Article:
After core aerifying the lawn you will be left with cores of soil, roots, and leaves like the picture below.  You can either rake off and dispose of the cores or wait for them to dry out and pulverize them with a rotary mower.  Lawns that are heavily compacted or have a thick thatch layer should remove the cores.

After the cores have been dealt with, now is a great time to apply lime, fertilizer and to overseed.  By having these openings in the lawn you reduce the chance of these products running off during irrigation and getting the needed water and nutrients to the root level.

The openings that aerification creates allows for increased air movement in the soil and will help create healthier roots.  This procedure is very important in shady areas because of lack of air movement and sunlight under a tree canopy.  With deciduous (trees with leaves) shade and lawns aerify at least once a year and with coniferous (evergreen trees) shade aerify twice a year and overseed.

With better weather on the way, May is great month to aerify and help you achieve a healthy full lawn to enjoy this summer.

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JB Featured Tree – Capital Flowering Pear

The featured tree this month is Pyrus calleryana ‘Capital’ Capital Flowering Pear.  This upright tree has great potential in narrow areas and use as a street tree.  With its columnar shape the Capital Pear can reach a height on 35′ tall and spread to about 12′ wide.  White clustered flowers in the spring give way to very dark green leaves and turn reddish-purple color in the fall.  This zone 5 tree is available in 15 & 25 gal containers from JB.

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JB Featured Tree – Jacquemontii Birch

The featured tree in this segment is Betual jacquemontii Jacquemontii Birch.  It has some of the brightest white bark in all of the birch family.  Widely used in a variety of landscapes, this tree offers small dark green leaves that turn a golden-yellow in the fall.  The Jacquemontii Birch has an upright oval shape that can grow up to 40 feet tall and 30 feet wide.  JB offers this zone 5 tree in  B&B as well as in container form.  Contact the JB Instant Lawn Nursery Division for more information on this tree and to inquire about the availability of other varieties.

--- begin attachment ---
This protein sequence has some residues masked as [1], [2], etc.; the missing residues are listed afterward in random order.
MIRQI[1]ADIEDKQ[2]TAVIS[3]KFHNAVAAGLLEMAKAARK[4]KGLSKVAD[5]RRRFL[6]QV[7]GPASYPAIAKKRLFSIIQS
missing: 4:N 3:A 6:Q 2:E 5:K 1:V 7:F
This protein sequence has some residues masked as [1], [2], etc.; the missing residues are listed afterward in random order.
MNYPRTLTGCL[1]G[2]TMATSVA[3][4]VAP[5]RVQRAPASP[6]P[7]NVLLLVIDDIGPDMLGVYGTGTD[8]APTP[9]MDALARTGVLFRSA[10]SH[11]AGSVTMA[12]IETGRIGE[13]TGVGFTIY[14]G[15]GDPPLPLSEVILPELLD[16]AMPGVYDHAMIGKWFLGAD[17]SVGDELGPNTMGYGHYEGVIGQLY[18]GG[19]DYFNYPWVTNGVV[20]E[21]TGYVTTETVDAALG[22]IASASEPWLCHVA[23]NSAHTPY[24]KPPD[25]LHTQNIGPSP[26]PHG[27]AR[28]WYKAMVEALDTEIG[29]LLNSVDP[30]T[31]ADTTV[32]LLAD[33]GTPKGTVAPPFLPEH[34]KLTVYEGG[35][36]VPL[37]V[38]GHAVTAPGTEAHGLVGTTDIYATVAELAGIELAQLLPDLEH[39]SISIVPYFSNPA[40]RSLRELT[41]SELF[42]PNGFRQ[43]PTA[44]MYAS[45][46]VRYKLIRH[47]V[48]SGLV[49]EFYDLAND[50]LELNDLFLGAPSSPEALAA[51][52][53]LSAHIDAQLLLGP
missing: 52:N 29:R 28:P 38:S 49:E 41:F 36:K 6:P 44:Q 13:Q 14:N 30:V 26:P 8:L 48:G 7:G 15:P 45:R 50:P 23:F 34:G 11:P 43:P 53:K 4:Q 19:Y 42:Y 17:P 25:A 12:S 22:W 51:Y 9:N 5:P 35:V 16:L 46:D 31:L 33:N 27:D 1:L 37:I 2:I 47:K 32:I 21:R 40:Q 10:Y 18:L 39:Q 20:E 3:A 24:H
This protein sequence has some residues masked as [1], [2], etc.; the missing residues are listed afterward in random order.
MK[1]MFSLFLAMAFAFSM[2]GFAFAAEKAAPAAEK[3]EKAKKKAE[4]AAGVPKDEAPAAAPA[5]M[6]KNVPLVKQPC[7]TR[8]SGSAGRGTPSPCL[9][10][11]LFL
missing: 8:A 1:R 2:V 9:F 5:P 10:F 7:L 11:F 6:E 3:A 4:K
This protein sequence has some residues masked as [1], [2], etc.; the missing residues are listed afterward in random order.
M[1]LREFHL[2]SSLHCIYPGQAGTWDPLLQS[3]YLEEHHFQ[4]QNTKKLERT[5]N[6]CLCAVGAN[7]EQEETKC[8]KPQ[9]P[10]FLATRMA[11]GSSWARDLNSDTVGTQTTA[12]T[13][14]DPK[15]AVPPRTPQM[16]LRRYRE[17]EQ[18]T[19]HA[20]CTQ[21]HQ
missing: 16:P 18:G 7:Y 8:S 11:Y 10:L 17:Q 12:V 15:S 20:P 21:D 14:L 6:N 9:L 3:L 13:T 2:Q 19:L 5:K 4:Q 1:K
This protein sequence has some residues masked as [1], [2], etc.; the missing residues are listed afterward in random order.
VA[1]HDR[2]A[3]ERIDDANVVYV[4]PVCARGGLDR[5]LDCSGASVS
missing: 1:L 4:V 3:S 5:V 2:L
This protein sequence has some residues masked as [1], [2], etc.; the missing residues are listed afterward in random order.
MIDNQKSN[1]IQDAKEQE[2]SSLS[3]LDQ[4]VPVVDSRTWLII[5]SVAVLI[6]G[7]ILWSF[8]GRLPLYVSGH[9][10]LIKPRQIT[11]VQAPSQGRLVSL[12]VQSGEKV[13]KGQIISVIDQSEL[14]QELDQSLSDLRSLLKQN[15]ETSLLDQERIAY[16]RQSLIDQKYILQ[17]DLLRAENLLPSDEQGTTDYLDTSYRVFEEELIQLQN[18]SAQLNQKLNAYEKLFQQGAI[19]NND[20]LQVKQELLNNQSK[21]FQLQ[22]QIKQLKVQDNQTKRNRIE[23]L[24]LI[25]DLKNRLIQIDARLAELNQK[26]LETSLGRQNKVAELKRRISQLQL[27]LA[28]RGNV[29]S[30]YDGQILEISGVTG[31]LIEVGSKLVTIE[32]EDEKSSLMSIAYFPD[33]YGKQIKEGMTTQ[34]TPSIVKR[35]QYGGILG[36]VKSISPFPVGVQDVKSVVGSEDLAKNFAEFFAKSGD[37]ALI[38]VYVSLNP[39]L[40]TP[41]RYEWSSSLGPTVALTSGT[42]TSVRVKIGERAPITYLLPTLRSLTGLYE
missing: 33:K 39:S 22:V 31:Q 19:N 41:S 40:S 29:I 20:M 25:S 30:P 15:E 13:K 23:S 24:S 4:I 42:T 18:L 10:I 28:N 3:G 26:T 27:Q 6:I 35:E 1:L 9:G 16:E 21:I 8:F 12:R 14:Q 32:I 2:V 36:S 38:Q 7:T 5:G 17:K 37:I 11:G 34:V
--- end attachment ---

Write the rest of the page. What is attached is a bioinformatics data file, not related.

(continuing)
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Current Turfgrass problems in the Pacfic Northwest

As we enjoy the sunshine a mild temperatures in the first half of February here in the Pacific Northwest, we wanted to update everyone on the problems we are seeing and hearing about in the area.

With the snowstorm and cool wet weather that we experienced in January, snow mold has been a common problem, especially in Western Washington. 

Pink Snow Mold damage

In most home lawn situations fungicide treatment in unnecessary. Once the area had dried out , lightly rake the area and overseed severely damaged areas.  Broad spectrum fungicides can be used to prevent and treat snow mold, but should only be used as a last result.

As in every year around this time you need to be scouting for cranefly damage.  With the drier fall in 2011 the European Cranefly populations should be down from last year.  As mentioned in a previous post in January 2011, the methods for scouting for Cranefly and options for dealing with them are explained in detail.  But be on the lookout for the larva living in the soil right now.

Sometimes the damage from animals digging up the Cranefly larva is ten times worse than the actual damage inflicted by the Cranefly feeding on the grass.

These are a couple of things to keep and eye out for this Spring.  If you have any problems with your lawn and need some questions answered post them here or on the JB Instant Lawn Facebook fan page. Also follow us on twitter @JBInstantLawn for updates and tips through out the year.